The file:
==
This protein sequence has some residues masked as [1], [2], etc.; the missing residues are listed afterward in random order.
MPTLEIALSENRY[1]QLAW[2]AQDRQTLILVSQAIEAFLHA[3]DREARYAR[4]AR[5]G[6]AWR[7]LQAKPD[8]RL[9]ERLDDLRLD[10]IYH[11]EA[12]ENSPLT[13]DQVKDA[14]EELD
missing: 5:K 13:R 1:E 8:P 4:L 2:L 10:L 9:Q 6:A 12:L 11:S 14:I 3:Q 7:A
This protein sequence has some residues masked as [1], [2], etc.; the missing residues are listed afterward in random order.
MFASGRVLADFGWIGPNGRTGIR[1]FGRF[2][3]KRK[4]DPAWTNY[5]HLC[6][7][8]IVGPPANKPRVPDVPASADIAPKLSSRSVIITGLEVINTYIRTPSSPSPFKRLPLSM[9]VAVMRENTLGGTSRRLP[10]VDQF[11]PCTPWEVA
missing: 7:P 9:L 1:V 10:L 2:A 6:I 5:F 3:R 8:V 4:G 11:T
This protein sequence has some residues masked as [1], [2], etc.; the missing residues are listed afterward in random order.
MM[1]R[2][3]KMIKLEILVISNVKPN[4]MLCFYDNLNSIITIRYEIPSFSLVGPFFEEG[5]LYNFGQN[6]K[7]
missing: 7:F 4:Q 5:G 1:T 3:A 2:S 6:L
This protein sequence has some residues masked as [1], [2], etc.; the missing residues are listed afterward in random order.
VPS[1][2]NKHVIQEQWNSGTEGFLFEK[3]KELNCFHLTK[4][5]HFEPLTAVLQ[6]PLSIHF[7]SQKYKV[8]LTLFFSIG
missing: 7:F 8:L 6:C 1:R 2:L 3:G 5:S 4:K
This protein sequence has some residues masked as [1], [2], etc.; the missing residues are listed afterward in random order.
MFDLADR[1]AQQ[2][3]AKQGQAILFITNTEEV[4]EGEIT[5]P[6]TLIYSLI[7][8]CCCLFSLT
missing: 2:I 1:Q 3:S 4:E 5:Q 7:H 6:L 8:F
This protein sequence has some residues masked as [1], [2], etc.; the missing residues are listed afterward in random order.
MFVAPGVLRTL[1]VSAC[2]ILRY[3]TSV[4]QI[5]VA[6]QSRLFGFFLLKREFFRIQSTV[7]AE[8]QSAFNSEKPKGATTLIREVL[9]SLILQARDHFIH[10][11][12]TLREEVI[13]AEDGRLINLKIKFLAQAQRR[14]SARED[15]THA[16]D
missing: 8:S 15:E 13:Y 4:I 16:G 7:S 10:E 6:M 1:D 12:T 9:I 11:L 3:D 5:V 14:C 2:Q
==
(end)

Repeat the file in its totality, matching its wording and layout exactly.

This protein sequence has some residues masked as [1], [2], etc.; the missing residues are listed afterward in random order.
MPTLEIALSENRY[1]QLAW[2]AQDRQTLILVSQAIEAFLHA[3]DREARYAR[4]AR[5]G[6]AWR[7]LQAKPD[8]RL[9]ERLDDLRLD[10]IYH[11]EA[12]ENSPLT[13]DQVKDA[14]EELD
missing: 5:K 13:R 1:E 8:P 4:L 2:L 10:L 9:Q 6:A 12:L 11:S 14:I 3:Q 7:A
This protein sequence has some residues masked as [1], [2], etc.; the missing residues are listed afterward in random order.
MFASGRVLADFGWIGPNGRTGIR[1]FGRF[2][3]KRK[4]DPAWTNY[5]HLC[6][7][8]IVGPPANKPRVPDVPASADIAPKLSSRSVIITGLEVINTYIRTPSSPSPFKRLPLSM[9]VAVMRENTLGGTSRRLP[10]VDQF[11]PCTPWEVA
missing: 7:P 9:L 1:V 10:L 2:A 6:I 5:F 3:R 8:V 4:G 11:T
This protein sequence has some residues masked as [1], [2], etc.; the missing residues are listed afterward in random order.
MM[1]R[2][3]KMIKLEILVISNVKPN[4]MLCFYDNLNSIITIRYEIPSFSLVGPFFEEG[5]LYNFGQN[6]K[7]
missing: 7:F 4:Q 5:G 1:T 3:A 2:S 6:L
This protein sequence has some residues masked as [1], [2], etc.; the missing residues are listed afterward in random order.
VPS[1][2]NKHVIQEQWNSGTEGFLFEK[3]KELNCFHLTK[4][5]HFEPLTAVLQ[6]PLSIHF[7]SQKYKV[8]LTLFFSIG
missing: 7:F 8:L 6:C 1:R 2:L 3:G 5:S 4:K
This protein sequence has some residues masked as [1], [2], etc.; the missing residues are listed afterward in random order.
MFDLADR[1]AQQ[2][3]AKQGQAILFITNTEEV[4]EGEIT[5]P[6]TLIYSLI[7][8]CCCLFSLT
missing: 2:I 1:Q 3:S 4:E 5:Q 7:H 6:L 8:F
This protein sequence has some residues masked as [1], [2], etc.; the missing residues are listed afterward in random order.
MFVAPGVLRTL[1]VSAC[2]ILRY[3]TSV[4]QI[5]VA[6]QSRLFGFFLLKREFFRIQSTV[7]AE[8]QSAFNSEKPKGATTLIREVL[9]SLILQARDHFIH[10][11][12]TLREEVI[13]AEDGRLINLKIKFLAQAQRR[14]SARED[15]THA[16]D
missing: 8:S 15:E 13:Y 4:I 16:G 7:S 10:E 6:M 1:D 12:T 9:I 11:L 3:D 5:V 14:C 2:Q